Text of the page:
O come, let us sing unto the LORD: let us make a joyful noise to the rock of our salvation.
Let us come before his presence with thanksgiving, and make a joyful noise unto him with psalms.
Psalm 95:1-2 (Venite, exultemus) (KJV)
The purpose of this site is to make available resources for those who desire to make the Psalms a part of their daily devotional life, as well as to promote reading through the entire Protestant canon of Scripture and observing the historic Western Church calendar. To that end, the editor has created a schedule of appointed readings for each day of the year, consisting of the following:
- The entire New Testament is read each year, with each quarter of the year having one of the Gospels included (Matthew is appointed in the winter, John in the spring, Luke in the summer, and Mark in the fall). The rest of the New Testament, along with the books of Job, Proverbs, and Ecclesiastes are also read annually on this part of the schedule. Revelation is read during the first three weeks of December to coincide with Advent. Matthew follows in late December and through most of January to coincide with Christmas and Epiphany. John is read in March and April to coincide with Easter, as close as possible given the movability of Easter. John 20, which recounts the Resurrection, falls on April 8, the median date on which Easter may fall (between March 22 and April 25). Luke begins on June 23, with the first chapter divided in two, so that the second section, read on June 24, corresponds to the Nativity of John the Baptist. Luke is followed immediately by the Acts of the Apostles.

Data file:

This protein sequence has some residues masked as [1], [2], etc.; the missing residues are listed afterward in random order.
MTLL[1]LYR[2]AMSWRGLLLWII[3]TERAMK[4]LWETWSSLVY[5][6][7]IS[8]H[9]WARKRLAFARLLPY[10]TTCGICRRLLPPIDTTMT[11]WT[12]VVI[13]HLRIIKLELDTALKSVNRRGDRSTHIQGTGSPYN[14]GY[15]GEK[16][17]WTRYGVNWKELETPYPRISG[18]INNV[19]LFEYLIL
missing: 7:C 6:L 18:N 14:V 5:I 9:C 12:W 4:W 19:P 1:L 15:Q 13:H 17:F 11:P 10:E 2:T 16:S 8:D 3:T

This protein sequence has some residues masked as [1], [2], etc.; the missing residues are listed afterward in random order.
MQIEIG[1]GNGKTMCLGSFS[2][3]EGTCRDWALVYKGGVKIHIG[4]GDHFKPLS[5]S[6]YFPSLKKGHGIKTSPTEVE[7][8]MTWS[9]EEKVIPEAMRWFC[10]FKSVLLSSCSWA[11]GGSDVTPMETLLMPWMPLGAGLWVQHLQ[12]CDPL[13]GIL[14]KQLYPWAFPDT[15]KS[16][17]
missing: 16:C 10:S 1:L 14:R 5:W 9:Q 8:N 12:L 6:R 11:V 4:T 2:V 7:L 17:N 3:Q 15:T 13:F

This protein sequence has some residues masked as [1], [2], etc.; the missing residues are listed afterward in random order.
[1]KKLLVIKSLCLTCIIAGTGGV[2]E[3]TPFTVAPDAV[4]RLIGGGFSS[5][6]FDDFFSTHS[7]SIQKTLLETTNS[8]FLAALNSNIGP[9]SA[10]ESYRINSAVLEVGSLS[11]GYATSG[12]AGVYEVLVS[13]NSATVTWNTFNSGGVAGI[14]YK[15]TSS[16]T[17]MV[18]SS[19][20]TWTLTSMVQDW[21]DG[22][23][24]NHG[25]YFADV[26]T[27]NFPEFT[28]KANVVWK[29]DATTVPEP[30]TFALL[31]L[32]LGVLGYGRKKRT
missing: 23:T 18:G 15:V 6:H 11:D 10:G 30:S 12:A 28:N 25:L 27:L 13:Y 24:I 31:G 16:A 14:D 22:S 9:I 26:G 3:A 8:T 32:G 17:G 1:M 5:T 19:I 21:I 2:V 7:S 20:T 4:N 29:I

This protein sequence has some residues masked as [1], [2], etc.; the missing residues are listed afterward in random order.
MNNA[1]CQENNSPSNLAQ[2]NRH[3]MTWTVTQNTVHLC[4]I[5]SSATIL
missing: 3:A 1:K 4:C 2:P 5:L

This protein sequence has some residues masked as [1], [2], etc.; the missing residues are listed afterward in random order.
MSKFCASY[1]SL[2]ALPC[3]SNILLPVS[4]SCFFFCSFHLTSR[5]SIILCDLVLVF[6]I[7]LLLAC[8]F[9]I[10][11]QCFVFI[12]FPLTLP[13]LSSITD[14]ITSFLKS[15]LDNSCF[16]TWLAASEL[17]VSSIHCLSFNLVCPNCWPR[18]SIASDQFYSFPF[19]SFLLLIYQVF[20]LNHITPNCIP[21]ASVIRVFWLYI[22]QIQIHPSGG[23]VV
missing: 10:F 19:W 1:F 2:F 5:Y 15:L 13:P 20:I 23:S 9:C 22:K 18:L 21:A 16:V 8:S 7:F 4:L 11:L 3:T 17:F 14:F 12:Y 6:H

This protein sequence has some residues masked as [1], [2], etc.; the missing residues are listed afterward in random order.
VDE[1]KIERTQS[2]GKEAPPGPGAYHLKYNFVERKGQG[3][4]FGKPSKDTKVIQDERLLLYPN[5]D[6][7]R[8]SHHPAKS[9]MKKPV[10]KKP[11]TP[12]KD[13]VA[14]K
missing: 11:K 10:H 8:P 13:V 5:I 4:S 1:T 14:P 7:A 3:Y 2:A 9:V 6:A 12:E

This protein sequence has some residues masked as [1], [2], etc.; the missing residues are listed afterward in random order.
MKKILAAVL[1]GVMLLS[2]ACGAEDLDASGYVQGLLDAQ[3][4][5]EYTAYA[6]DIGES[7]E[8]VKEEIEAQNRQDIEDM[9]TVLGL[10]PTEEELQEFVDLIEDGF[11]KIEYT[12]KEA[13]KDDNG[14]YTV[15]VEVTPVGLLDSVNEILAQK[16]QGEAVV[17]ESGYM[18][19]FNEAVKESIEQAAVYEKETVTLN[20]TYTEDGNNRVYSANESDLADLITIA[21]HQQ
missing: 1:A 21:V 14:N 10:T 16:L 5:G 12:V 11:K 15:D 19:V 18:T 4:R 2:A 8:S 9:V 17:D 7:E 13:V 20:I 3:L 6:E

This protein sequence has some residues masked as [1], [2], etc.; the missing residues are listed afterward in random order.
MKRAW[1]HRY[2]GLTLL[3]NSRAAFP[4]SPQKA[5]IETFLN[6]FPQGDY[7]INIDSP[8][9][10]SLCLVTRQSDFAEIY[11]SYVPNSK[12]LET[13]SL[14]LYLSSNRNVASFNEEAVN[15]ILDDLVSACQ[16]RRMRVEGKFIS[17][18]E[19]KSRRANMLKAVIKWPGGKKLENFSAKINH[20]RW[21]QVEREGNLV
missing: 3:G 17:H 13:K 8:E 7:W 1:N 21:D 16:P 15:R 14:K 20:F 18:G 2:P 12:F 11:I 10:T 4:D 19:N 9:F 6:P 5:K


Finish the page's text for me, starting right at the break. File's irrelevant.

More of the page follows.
- The Psalms are read three times through each year, with many of the readings juxtapositioned so that a Psalm quoted in the New Testament is appointed on the day it is included in the New Testament reading, as well as in relation to Old Testament events to which a particular Psalm may relate or just when it is suitable to another of the appointed readings. Psalm 119 is divided into five sections. All the other Psalms are appointed as full chapters. The three cycles through the Psalms are each 122 days long, as follows:
- December – March (which is 121 days in non-leap years and 122 days in leap years; with the Psalm appointed for February 29 being moved to February 28 on non-leap years)
- April – July
- August – November
- The remainder of the Old Testament is appointed at approximately a chapter a day, but no more than two on any day, over a two-year cycle.
- Genesis 1 begins each odd-numbered year on February 1 and the historical books are then read in order through 2 Kings, which is concluded on January 31 in even-numbered years. Exodus 13 falls on April 8 in odd-numbered years, so that the account of the Passover is read the day immediately preceding the median date of Easter and the account of the crossing of the Red Sea is read the day immediately following the median date of Easter.